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Old 08-25-2013, 04:44 PM   #1
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What to do with this catastrophic paint job??


Hi everybody, newbie here who has never painted anything in his life, so wish me luck!

I would like to paint my bedroom, and, honest to God, I have never seen a paint job worse than the one in my house. I have lived here for half a decade and can't stand it anymore. I'm getting checked for lead paint soon, and, if I pass, I'm going to start painting. But, focusing only on my bedroom...

Okay, first things first. There is a wallpaper border that, in certain areas, when I try to peel off, peels the paint off with it (see attachments 1 and 2). My plan of action is ripping off the wallpaper (maybe with some hot water), scraping the areas where the paint is coming off, and then applying spackle, then sanding.

In addition, in a few areas on my walls the paint is peeling by itself, so, same thing, I will scrape it off as much as I can, then spackle, then sand (see attachments 3 and 4).

More curiously, however, in numerous places on my ceiling, I have some small, hard lumps that I originally thought were nail pops. However, one of them is actually an indentation rather than a lump (see attachment 5), which excludes the possibility of nail pops. I have some more pictures (see attachment 6). Anyone have any idea what these are? Can I just spackle the indentation and try to sand the lumps?

Also, all around my window and window border there is some sloppily applied silicone caulk. How do I dissolve that? I heard acetone works a little, but not that well. I don't mind damaging the existing paint.

Finally, on a more fun note, I'm set on painting the walls of my bedroom Benjamin Moore Aura Interior Paint, eggshell, in "butternut squash" 1090, and the trim, semi-gloss, in "timid white", OC-39. Is this a good color combination for a bedroom? And, some follow-up questions: Should the ceiling match the trim color (I don't have any trim around the ceiling, just around doors, window, and base)? Should the ceiling be the same sheen as the walls (eggshell)? And, should I consider satin for the trim (I know, broad question, but just randomly wondering).

Thank you very much everybody!
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Old 08-25-2013, 05:00 PM   #2
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What to do with this catastrophic paint job??


Well what I did with a similar issue is get some border remover which you apply let it soak in and scrape off. If you have holes full in with hole patch then prime and paint over.
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Old 08-25-2013, 05:04 PM   #3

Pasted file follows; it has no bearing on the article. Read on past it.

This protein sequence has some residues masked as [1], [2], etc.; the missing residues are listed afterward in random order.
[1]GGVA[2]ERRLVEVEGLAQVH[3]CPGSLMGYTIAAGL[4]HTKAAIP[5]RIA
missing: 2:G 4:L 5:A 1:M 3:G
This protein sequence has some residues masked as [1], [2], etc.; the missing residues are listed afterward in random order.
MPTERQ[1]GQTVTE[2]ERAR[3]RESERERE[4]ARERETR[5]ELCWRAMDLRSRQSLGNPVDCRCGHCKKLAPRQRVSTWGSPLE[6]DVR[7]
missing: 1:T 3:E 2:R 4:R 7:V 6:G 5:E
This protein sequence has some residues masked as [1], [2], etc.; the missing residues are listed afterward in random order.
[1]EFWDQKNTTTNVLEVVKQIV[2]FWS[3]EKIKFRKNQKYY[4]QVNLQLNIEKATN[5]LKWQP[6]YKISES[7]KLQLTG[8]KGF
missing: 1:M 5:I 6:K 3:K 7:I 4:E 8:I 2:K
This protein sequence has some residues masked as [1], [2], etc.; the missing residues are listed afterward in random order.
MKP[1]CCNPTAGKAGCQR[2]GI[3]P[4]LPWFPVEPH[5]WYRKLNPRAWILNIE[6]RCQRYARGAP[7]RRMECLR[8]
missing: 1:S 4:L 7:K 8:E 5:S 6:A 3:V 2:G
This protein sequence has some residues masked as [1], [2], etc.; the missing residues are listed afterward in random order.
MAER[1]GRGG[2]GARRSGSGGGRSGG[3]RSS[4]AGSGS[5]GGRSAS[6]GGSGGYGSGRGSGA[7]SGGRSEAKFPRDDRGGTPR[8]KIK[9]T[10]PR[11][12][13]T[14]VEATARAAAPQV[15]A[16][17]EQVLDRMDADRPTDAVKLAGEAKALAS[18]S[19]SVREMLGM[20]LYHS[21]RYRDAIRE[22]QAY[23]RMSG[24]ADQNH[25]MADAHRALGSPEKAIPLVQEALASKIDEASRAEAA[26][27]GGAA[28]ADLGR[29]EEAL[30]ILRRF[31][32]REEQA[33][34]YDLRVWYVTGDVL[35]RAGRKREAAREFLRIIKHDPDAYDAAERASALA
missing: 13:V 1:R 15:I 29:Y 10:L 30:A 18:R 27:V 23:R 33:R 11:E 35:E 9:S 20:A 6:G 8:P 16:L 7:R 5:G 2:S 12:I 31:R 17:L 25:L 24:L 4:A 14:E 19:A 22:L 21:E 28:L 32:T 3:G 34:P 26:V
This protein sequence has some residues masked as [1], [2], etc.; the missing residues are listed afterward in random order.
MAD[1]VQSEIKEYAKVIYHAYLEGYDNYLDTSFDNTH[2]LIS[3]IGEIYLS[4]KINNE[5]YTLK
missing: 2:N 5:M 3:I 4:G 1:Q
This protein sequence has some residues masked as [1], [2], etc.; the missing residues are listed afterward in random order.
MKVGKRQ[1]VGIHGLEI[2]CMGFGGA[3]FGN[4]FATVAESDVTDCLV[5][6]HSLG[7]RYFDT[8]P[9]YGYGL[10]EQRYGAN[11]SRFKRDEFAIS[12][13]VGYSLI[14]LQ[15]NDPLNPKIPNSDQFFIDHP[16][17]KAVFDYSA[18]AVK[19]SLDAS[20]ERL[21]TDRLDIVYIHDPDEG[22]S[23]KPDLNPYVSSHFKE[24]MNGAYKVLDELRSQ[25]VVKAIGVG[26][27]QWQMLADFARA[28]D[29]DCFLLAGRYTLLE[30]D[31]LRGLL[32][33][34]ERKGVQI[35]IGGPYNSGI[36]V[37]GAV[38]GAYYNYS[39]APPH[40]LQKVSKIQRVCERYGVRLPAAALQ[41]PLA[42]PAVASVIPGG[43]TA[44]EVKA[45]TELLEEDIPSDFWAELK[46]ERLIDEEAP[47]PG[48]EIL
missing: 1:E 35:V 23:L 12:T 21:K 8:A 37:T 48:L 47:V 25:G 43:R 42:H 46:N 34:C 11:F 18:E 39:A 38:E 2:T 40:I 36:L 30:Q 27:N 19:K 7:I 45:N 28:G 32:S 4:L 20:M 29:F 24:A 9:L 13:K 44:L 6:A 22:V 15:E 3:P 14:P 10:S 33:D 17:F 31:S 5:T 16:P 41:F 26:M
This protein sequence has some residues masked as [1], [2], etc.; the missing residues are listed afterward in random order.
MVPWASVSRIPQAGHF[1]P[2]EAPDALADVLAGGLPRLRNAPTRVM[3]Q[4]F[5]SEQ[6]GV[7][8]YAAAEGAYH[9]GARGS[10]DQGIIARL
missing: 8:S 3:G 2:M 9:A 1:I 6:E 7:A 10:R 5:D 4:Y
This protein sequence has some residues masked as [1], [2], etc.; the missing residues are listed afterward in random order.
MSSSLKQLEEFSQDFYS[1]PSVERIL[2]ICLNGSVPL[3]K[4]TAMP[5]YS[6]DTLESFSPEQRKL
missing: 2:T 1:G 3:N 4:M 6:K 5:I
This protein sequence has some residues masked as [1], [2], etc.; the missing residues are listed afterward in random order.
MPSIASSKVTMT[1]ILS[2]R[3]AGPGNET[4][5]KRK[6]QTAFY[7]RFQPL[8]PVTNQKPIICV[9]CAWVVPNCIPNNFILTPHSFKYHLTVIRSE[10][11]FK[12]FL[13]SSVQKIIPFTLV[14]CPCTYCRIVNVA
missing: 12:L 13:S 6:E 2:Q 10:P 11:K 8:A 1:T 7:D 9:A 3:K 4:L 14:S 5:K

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What to do with this catastrophic paint job??


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Originally Posted by Baloney View Post
Hi everybody, newbie here who has never painted anything in his life, so wish me luck!

I would like to paint my bedroom, and, honest to God, I have never seen a paint job worse than the one in my house. I have lived here for half a decade and can't stand it anymore. I'm getting checked for lead paint soon, and, if I pass, I'm going to start painting. But, focusing only on my bedroom...

Okay, first things first. There is a wallpaper border that, in certain areas, when I try to peel off, peels the paint off with it (see attachments 1 and 2). My plan of action is ripping off the wallpaper (maybe with some hot water), scraping the areas where the paint is coming off, and then applying spackle, then sanding.

In addition, in a few areas on my walls the paint is peeling by itself, so, same thing, I will scrape it off as much as I can, then spackle, then sand (see attachments 3 and 4).

More curiously, however, in numerous places on my ceiling, I have some small, hard lumps that I originally thought were nail pops. However, one of them is actually an indentation rather than a lump (see attachment 5), which excludes the possibility of nail pops. I have some more pictures (see attachment 6). Anyone have any idea what these are? Can I just spackle the indentation and try to sand the lumps?

Also, all around my window and window border there is some sloppily applied silicone caulk. How do I dissolve that? I heard acetone works a little, but not that well. I don't mind damaging the existing paint.

Finally, on a more fun note, I'm set on painting the walls of my bedroom Benjamin Moore Aura Interior Paint, eggshell, in "butternut squash" 1090, and the trim, semi-gloss, in "timid white", OC-39. Is this a good color combination for a bedroom? And, some follow-up questions: Should the ceiling match the trim color (I don't have any trim around the ceiling, just around doors, window, and base)? Should the ceiling be the same sheen as the walls (eggshell)? And, should I consider satin for the trim (I know, broad question, but just randomly wondering).